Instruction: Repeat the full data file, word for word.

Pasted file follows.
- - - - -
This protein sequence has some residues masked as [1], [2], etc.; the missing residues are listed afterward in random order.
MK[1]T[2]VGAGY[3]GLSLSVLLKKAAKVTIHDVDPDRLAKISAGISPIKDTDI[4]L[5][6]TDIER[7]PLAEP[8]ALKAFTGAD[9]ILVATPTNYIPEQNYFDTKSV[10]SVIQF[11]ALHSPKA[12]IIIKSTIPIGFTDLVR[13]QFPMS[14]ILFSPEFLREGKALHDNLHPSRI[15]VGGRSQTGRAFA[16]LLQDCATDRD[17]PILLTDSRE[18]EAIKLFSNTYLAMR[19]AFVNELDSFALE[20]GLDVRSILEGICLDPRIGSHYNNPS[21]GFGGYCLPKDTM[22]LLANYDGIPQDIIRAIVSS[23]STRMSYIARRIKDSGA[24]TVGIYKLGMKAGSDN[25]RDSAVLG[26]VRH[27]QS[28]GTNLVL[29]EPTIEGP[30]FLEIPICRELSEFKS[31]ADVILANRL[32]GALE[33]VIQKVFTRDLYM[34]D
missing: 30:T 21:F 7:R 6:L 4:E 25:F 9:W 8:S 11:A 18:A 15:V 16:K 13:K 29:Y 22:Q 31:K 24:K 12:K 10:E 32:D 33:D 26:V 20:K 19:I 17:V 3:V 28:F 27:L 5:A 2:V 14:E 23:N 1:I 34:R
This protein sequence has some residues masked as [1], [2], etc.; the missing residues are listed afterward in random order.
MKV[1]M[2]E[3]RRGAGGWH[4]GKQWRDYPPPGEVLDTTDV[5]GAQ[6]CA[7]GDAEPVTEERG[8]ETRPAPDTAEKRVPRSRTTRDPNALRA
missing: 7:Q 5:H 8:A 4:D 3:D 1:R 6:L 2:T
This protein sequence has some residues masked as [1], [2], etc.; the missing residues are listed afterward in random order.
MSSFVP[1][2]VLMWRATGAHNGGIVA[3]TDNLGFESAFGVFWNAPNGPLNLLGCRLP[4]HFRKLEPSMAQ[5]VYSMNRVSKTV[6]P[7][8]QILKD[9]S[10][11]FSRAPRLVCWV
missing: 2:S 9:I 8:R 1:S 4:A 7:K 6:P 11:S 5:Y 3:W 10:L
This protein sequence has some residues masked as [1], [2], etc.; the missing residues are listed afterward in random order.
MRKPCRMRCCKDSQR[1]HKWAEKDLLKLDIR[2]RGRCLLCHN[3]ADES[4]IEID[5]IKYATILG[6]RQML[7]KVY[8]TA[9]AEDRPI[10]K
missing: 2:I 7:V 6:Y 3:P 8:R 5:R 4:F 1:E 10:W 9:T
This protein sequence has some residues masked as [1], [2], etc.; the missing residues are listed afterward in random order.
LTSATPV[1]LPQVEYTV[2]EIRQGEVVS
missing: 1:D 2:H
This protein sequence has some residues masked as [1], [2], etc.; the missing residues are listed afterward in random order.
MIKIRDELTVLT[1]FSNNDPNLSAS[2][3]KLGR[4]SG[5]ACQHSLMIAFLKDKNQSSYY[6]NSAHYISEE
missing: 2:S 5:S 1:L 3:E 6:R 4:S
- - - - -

This protein sequence has some residues masked as [1], [2], etc.; the missing residues are listed afterward in random order.
MK[1]T[2]VGAGY[3]GLSLSVLLKKAAKVTIHDVDPDRLAKISAGISPIKDTDI[4]L[5][6]TDIER[7]PLAEP[8]ALKAFTGAD[9]ILVATPTNYIPEQNYFDTKSV[10]SVIQF[11]ALHSPKA[12]IIIKSTIPIGFTDLVR[13]QFPMS[14]ILFSPEFLREGKALHDNLHPSRI[15]VGGRSQTGRAFA[16]LLQDCATDRD[17]PILLTDSRE[18]EAIKLFSNTYLAMR[19]AFVNELDSFALE[20]GLDVRSILEGICLDPRIGSHYNNPS[21]GFGGYCLPKDTM[22]LLANYDGIPQDIIRAIVSS[23]STRMSYIARRIKDSGA[24]TVGIYKLGMKAGSDN[25]RDSAVLG[26]VRH[27]QS[28]GTNLVL[29]EPTIEGP[30]FLEIPICRELSEFKS[31]ADVILANRL[32]GALE[33]VIQKVFTRDLYM[34]D
missing: 30:T 21:F 7:R 6:L 4:E 25:F 9:W 8:S 11:A 18:A 15:V 16:K 13:K 29:Y 22:Q 31:K 24:K 12:K 10:E 32:D 33:D 26:V 20:K 19:I 17:V 3:V 28:F 27:L 5:A 2:V 14:E 23:N 1:I 34:R
This protein sequence has some residues masked as [1], [2], etc.; the missing residues are listed afterward in random order.
MKV[1]M[2]E[3]RRGAGGWH[4]GKQWRDYPPPGEVLDTTDV[5]GAQ[6]CA[7]GDAEPVTEERG[8]ETRPAPDTAEKRVPRSRTTRDPNALRA
missing: 7:Q 5:H 8:A 4:D 3:D 1:R 6:L 2:T
This protein sequence has some residues masked as [1], [2], etc.; the missing residues are listed afterward in random order.
MSSFVP[1][2]VLMWRATGAHNGGIVA[3]TDNLGFESAFGVFWNAPNGPLNLLGCRLP[4]HFRKLEPSMAQ[5]VYSMNRVSKTV[6]P[7][8]QILKD[9]S[10][11]FSRAPRLVCWV
missing: 2:S 9:I 8:R 1:S 4:A 7:K 6:P 11:S 5:Y 3:W 10:L
This protein sequence has some residues masked as [1], [2], etc.; the missing residues are listed afterward in random order.
MRKPCRMRCCKDSQR[1]HKWAEKDLLKLDIR[2]RGRCLLCHN[3]ADES[4]IEID[5]IKYATILG[6]RQML[7]KVY[8]TA[9]AEDRPI[10]K
missing: 2:I 7:V 6:Y 3:P 8:R 5:R 4:F 1:E 10:W 9:T
This protein sequence has some residues masked as [1], [2], etc.; the missing residues are listed afterward in random order.
LTSATPV[1]LPQVEYTV[2]EIRQGEVVS
missing: 1:D 2:H
This protein sequence has some residues masked as [1], [2], etc.; the missing residues are listed afterward in random order.
MIKIRDELTVLT[1]FSNNDPNLSAS[2][3]KLGR[4]SG[5]ACQHSLMIAFLKDKNQSSYY[6]NSAHYISEE
missing: 2:S 5:S 1:L 3:E 6:R 4:S